OLLI-UO hosts a wide range of events including a discussion group that is dedicated to science, two book groups, a short story discussion group and a creative writing group. “It creates a place for people to gather post employment,” says Heller. “You may have looked to your work environment to give you a connection outside of your family and friends and I think that people find that their membership provides a lot of that in post employment. It gives people a sense of purpose, a place to share interests, connect with others and have a broader place to meet people.”
The Successful Aging Institute offers continuing education and non-credit classes through Lane Community College. “It’s one of the most easily accessible programs in our area,” says director Barbara Susman. “We offer up to 350 classes per term, with a special focus on seniors since 2008.” SAI offers classes, training sessions and workshops in partnership with many community organizations such as yoga studios, AARP, caregiving agencies and the public library. “It’s for people of all ages who want to successfully age,” Susman explains. “We take a very holistic approach. Successful aging is whatever you want it to mean.” Susman also oversees the Senior Companion Program, which provides paid positions for adult companionship. “Our companions tell us that they hope their clients get as much out of it as they do,” Susman says. “It’s a very worthwhile way to spend their time.”
LCC’s Continuing Education department offers both classroom and online classes in many subjects, such as using computers and the Internet, bookkeeping, grant writing and selling on eBay. Spring term SAI classes include plein air painting, nature photography, AARP driver safety and yoga.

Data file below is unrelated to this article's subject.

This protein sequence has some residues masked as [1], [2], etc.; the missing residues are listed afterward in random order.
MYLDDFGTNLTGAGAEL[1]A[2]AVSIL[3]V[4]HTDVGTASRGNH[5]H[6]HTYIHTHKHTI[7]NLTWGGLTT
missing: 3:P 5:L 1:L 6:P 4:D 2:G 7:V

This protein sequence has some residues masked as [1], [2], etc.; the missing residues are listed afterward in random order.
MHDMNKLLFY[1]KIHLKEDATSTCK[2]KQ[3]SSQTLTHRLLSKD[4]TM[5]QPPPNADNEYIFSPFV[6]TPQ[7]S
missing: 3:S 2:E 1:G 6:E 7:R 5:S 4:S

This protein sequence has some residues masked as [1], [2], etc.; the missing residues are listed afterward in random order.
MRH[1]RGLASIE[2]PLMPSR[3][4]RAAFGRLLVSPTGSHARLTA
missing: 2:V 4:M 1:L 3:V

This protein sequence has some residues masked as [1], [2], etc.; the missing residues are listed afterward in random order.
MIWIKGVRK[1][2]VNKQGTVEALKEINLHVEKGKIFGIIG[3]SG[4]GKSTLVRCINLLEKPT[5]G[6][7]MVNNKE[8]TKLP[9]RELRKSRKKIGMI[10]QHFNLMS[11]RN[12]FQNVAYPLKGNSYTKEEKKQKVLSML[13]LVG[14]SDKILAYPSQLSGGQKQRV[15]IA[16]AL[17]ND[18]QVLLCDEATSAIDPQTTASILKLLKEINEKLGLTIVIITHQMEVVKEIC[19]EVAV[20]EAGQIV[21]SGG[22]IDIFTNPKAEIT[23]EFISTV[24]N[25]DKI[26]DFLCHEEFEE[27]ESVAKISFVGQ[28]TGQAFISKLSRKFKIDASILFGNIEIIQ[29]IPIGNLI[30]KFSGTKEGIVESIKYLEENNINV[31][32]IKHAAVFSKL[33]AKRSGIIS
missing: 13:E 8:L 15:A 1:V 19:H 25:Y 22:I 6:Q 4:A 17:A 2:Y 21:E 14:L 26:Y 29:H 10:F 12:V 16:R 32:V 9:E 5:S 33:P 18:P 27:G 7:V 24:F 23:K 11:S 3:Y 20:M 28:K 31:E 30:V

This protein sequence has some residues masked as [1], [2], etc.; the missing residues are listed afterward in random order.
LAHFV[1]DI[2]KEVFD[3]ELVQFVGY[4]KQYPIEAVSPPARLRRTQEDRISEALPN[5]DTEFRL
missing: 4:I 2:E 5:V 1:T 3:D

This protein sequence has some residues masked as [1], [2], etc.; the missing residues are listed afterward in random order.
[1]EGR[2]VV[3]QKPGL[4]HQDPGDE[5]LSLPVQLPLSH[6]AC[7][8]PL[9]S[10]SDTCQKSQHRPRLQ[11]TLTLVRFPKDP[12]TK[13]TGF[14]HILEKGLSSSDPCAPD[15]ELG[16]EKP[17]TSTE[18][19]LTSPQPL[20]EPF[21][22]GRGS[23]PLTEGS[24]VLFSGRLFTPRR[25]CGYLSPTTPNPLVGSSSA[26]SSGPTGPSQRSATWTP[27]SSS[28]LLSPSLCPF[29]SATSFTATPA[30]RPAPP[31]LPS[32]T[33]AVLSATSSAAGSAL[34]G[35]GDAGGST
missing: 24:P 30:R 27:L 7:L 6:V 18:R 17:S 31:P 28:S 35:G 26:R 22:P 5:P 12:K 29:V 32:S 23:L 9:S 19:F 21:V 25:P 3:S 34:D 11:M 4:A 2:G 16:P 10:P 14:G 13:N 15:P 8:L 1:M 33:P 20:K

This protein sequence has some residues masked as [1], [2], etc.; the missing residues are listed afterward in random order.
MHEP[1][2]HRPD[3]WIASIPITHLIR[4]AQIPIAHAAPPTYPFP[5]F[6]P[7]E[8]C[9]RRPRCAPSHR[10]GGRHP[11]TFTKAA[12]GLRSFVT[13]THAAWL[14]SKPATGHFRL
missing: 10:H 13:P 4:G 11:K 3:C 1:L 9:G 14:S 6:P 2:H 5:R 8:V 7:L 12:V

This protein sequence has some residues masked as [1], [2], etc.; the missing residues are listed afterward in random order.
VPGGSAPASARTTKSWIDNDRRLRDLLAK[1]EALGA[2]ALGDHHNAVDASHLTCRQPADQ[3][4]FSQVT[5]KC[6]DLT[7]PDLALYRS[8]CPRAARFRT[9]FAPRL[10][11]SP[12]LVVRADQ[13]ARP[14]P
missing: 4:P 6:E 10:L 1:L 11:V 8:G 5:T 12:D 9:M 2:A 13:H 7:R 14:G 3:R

All of the Park and Recreation districts around town offer classes and events just for older adults. Adult classes through Eugene Parks and Rec are offered through the Campbell Center, Petersen Barn Center, Amazon Center and Sheldon Center. Successful Aging Institute offers water fitness classes through the River Road Rec Center. As of January 2014, Willamalane Park and Rec District began offering an indoor golf driving range just for 50+ adults. They even offer a gentle Zumba Gold class for Zumba fitness that’s just a little less intense.
Whatever your interests are now that you’re an adult with the free time you always dreamed of, there’s a program out there for you.
UO’s Osher Lifelong Learning Institute
UO Baker Downtown Center
975 High St., Suite 110
Successful Aging Institute
101 W. 10th Ave.
Senior Companion Program of Lane County
101 W. 10th Ave.
Lane Community College Continuing Education
Eugene Recreation Programs for Adults
2700 Hilyard St.
155 High St.
Petersen Barn Center
870 Berntzen Rd.
River Road Park and Recreation District
1400 Lake Dr.
Main Office: 541-688-4052; Pool: 541-461-7777
2445 Willakenzie Rd
Willamalane Park and Recreation District
215 W. C St., Springfield
Willamalane Center for Sports and Recreation
250 S. 32nd St., Springfield
1276 G St., Springfield